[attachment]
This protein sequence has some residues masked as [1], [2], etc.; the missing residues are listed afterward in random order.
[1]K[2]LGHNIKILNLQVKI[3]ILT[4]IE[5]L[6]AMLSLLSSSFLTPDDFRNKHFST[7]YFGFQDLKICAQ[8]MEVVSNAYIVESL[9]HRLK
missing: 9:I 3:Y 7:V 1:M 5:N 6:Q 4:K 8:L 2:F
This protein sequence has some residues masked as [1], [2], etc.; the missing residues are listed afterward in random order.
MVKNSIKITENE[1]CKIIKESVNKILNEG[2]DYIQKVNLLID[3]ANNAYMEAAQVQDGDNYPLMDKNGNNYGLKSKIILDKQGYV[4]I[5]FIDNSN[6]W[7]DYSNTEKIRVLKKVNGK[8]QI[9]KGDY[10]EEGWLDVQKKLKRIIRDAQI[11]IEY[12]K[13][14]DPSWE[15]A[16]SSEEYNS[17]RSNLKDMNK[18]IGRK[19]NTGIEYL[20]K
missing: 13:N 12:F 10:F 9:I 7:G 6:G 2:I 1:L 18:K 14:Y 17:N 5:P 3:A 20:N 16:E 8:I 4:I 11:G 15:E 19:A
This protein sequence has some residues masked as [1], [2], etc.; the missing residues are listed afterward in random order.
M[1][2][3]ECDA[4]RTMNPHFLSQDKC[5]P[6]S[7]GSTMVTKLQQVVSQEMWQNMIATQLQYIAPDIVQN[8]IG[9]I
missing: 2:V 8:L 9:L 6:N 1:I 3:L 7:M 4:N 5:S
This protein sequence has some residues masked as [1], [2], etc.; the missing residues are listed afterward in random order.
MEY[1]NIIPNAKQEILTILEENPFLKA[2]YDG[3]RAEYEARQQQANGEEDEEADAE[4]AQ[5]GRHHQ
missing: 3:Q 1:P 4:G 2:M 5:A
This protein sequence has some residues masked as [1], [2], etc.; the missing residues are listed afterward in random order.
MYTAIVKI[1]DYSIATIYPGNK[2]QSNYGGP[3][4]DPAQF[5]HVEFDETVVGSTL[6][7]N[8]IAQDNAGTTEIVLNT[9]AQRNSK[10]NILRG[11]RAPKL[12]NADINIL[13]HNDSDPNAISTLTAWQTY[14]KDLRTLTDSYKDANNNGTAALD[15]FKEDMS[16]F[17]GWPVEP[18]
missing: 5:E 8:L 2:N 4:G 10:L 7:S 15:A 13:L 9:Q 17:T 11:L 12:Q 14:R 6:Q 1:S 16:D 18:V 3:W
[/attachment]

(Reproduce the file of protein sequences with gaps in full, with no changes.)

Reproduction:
This protein sequence has some residues masked as [1], [2], etc.; the missing residues are listed afterward in random order.
[1]K[2]LGHNIKILNLQVKI[3]ILT[4]IE[5]L[6]AMLSLLSSSFLTPDDFRNKHFST[7]YFGFQDLKICAQ[8]MEVVSNAYIVESL[9]HRLK
missing: 9:I 3:Y 7:V 1:M 5:N 6:Q 4:K 8:L 2:F
This protein sequence has some residues masked as [1], [2], etc.; the missing residues are listed afterward in random order.
MVKNSIKITENE[1]CKIIKESVNKILNEG[2]DYIQKVNLLID[3]ANNAYMEAAQVQDGDNYPLMDKNGNNYGLKSKIILDKQGYV[4]I[5]FIDNSN[6]W[7]DYSNTEKIRVLKKVNGK[8]QI[9]KGDY[10]EEGWLDVQKKLKRIIRDAQI[11]IEY[12]K[13][14]DPSWE[15]A[16]SSEEYNS[17]RSNLKDMNK[18]IGRK[19]NTGIEYL[20]K
missing: 13:N 12:F 10:F 9:I 7:G 6:G 2:I 1:L 18:K 14:Y 17:N 5:P 3:A 20:N 16:E 8:I 4:I 11:G 15:E 19:A
This protein sequence has some residues masked as [1], [2], etc.; the missing residues are listed afterward in random order.
M[1][2][3]ECDA[4]RTMNPHFLSQDKC[5]P[6]S[7]GSTMVTKLQQVVSQEMWQNMIATQLQYIAPDIVQN[8]IG[9]I
missing: 2:V 8:L 9:L 6:N 1:I 3:L 7:M 4:N 5:S
This protein sequence has some residues masked as [1], [2], etc.; the missing residues are listed afterward in random order.
MEY[1]NIIPNAKQEILTILEENPFLKA[2]YDG[3]RAEYEARQQQANGEEDEEADAE[4]AQ[5]GRHHQ
missing: 3:Q 1:P 4:G 2:M 5:A
This protein sequence has some residues masked as [1], [2], etc.; the missing residues are listed afterward in random order.
MYTAIVKI[1]DYSIATIYPGNK[2]QSNYGGP[3][4]DPAQF[5]HVEFDETVVGSTL[6][7]N[8]IAQDNAGTTEIVLNT[9]AQRNSK[10]NILRG[11]RAPKL[12]NADINIL[13]HNDSDPNAISTLTAWQTY[14]KDLRTLTDSYKDANNNGTAALD[15]FKEDMS[16]F[17]GWPVEP[18]
missing: 5:E 8:L 2:N 4:G 10:L 7:S 15:A 13:L 9:Q 17:T 11:L 12:Q 14:R 6:Q 1:S 16:D 18:V 3:W